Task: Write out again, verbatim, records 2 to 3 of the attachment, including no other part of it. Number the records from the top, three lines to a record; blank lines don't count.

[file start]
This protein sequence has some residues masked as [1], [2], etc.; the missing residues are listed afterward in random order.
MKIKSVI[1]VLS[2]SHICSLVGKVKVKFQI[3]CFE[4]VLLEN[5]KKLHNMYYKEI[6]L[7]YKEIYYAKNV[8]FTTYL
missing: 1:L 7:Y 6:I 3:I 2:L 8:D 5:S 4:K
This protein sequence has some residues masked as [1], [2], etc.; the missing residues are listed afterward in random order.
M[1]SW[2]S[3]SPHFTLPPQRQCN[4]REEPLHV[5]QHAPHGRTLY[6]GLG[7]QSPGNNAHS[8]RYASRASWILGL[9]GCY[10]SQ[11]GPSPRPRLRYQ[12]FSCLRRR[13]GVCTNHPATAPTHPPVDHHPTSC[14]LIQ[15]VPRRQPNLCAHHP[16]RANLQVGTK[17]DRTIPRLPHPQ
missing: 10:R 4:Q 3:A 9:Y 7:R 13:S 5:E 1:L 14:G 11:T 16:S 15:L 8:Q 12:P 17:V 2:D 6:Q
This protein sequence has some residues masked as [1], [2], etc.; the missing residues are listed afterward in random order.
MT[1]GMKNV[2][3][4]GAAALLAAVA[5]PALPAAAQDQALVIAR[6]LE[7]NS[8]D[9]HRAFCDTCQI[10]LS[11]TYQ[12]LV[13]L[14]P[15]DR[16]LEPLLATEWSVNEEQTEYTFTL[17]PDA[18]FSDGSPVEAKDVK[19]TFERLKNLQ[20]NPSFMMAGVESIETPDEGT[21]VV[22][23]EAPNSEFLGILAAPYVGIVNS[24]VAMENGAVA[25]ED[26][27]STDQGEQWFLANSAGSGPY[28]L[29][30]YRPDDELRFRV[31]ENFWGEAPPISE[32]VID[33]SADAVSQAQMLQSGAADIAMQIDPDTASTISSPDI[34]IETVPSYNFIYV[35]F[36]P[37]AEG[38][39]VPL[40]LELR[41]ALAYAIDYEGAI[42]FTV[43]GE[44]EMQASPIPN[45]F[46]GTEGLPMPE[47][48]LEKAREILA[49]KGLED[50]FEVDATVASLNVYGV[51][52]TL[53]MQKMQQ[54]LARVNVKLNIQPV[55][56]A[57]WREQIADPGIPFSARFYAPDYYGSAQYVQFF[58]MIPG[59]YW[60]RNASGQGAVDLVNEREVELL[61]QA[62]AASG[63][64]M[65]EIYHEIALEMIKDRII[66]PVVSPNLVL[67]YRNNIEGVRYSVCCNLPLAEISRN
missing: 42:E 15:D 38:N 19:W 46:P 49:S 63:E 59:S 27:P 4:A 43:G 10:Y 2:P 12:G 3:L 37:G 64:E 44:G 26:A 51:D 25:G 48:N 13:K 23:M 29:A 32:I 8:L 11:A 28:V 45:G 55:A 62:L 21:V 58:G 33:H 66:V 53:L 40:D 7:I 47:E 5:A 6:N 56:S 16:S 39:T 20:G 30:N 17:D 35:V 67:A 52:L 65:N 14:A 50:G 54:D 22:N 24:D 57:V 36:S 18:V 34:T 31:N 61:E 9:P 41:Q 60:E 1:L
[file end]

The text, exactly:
This protein sequence has some residues masked as [1], [2], etc.; the missing residues are listed afterward in random order.
M[1]SW[2]S[3]SPHFTLPPQRQCN[4]REEPLHV[5]QHAPHGRTLY[6]GLG[7]QSPGNNAHS[8]RYASRASWILGL[9]GCY[10]SQ[11]GPSPRPRLRYQ[12]FSCLRRR[13]GVCTNHPATAPTHPPVDHHPTSC[14]LIQ[15]VPRRQPNLCAHHP[16]RANLQVGTK[17]DRTIPRLPHPQ
missing: 10:R 4:Q 3:A 9:Y 7:R 13:S 5:E 1:L 14:G 11:T 16:S 15:L 8:Q 12:P 17:V 2:D 6:Q
This protein sequence has some residues masked as [1], [2], etc.; the missing residues are listed afterward in random order.
MT[1]GMKNV[2][3][4]GAAALLAAVA[5]PALPAAAQDQALVIAR[6]LE[7]NS[8]D[9]HRAFCDTCQI[10]LS[11]TYQ[12]LV[13]L[14]P[15]DR[16]LEPLLATEWSVNEEQTEYTFTL[17]PDA[18]FSDGSPVEAKDVK[19]TFERLKNLQ[20]NPSFMMAGVESIETPDEGT[21]VV[22][23]EAPNSEFLGILAAPYVGIVNS[24]VAMENGAVA[25]ED[26][27]STDQGEQWFLANSAGSGPY[28]L[29][30]YRPDDELRFRV[31]ENFWGEAPPISE[32]VID[33]SADAVSQAQMLQSGAADIAMQIDPDTASTISSPDI[34]IETVPSYNFIYV[35]F[36]P[37]AEG[38][39]VPL[40]LELR[41]ALAYAIDYEGAI[42]FTV[43]GE[44]EMQASPIPN[45]F[46]GTEGLPMPE[47][48]LEKAREILA[49]KGLED[50]FEVDATVASLNVYGV[51][52]TL[53]MQKMQQ[54]LARVNVKLNIQPV[55][56]A[57]WREQIADPGIPFSARFYAPDYYGSAQYVQFF[58]MIPG[59]YW[60]RNASGQGAVDLVNEREVELL[61]QA[62]AASG[63][64]M[65]EIYHEIALEMIKDRII[66]PVVSPNLVL[67]YRNNIEGVRYSVCCNLPLAEISRN
missing: 42:E 15:D 38:N 19:W 46:P 49:S 63:E 59:S 27:P 4:A 43:G 10:Y 2:P 12:G 3:L 37:G 64:E 44:G 26:A 51:D 25:G 48:N 13:K 23:M 29:A 32:I 8:L 11:A 28:V 45:G 55:A 62:L 21:V 58:G 33:H 66:V 53:L 40:D 7:I 47:E 5:A 6:N 56:S 16:S 39:T 20:G 30:N 17:D 35:V 67:A 52:L 65:N 14:A 50:G 54:D 22:N 24:D 57:V 36:S 18:V 34:T 31:N 61:E 9:P 41:Q 60:E 1:L